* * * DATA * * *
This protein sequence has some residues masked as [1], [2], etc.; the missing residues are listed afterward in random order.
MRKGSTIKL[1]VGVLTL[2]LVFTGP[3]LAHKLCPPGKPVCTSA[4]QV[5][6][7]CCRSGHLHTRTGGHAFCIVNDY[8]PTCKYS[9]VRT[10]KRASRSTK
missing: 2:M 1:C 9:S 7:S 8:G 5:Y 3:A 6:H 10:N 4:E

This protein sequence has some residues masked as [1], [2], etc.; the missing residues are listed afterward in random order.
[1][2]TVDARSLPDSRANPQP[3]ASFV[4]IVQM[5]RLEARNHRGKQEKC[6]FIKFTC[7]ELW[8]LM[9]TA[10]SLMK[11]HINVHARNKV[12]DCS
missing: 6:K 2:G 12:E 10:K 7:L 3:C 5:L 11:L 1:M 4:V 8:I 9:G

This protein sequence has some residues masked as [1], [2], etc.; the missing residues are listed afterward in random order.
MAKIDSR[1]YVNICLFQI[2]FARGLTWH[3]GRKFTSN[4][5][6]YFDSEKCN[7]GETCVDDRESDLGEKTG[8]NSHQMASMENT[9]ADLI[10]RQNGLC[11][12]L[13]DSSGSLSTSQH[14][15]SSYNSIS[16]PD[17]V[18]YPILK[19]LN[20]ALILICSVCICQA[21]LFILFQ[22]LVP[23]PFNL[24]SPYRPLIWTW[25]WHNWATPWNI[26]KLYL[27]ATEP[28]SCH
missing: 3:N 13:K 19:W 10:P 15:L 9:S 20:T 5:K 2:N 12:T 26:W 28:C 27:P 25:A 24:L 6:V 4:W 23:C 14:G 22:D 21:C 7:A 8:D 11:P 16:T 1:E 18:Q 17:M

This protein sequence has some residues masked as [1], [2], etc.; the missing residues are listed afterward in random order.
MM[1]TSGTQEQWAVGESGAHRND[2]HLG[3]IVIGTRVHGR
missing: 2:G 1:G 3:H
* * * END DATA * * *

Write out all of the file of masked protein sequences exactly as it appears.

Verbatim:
This protein sequence has some residues masked as [1], [2], etc.; the missing residues are listed afterward in random order.
MRKGSTIKL[1]VGVLTL[2]LVFTGP[3]LAHKLCPPGKPVCTSA[4]QV[5][6][7]CCRSGHLHTRTGGHAFCIVNDY[8]PTCKYS[9]VRT[10]KRASRSTK
missing: 2:M 1:C 9:S 7:S 8:G 5:Y 3:A 6:H 10:N 4:E

This protein sequence has some residues masked as [1], [2], etc.; the missing residues are listed afterward in random order.
[1][2]TVDARSLPDSRANPQP[3]ASFV[4]IVQM[5]RLEARNHRGKQEKC[6]FIKFTC[7]ELW[8]LM[9]TA[10]SLMK[11]HINVHARNKV[12]DCS
missing: 6:K 2:G 12:E 10:K 7:L 3:C 5:L 11:L 1:M 4:V 8:I 9:G

This protein sequence has some residues masked as [1], [2], etc.; the missing residues are listed afterward in random order.
MAKIDSR[1]YVNICLFQI[2]FARGLTWH[3]GRKFTSN[4][5][6]YFDSEKCN[7]GETCVDDRESDLGEKTG[8]NSHQMASMENT[9]ADLI[10]RQNGLC[11][12]L[13]DSSGSLSTSQH[14][15]SSYNSIS[16]PD[17]V[18]YPILK[19]LN[20]ALILICSVCICQA[21]LFILFQ[22]LVP[23]PFNL[24]SPYRPLIWTW[25]WHNWATPWNI[26]KLYL[27]ATEP[28]SCH
missing: 3:N 13:K 19:W 10:P 15:L 9:S 20:T 5:K 2:N 12:T 26:W 28:C 27:P 25:A 24:L 6:V 4:W 23:C 14:G 22:D 21:C 7:A 8:D 11:P 16:T 1:E 18:Q 17:M

This protein sequence has some residues masked as [1], [2], etc.; the missing residues are listed afterward in random order.
MM[1]TSGTQEQWAVGESGAHRND[2]HLG[3]IVIGTRVHGR
missing: 2:G 1:G 3:H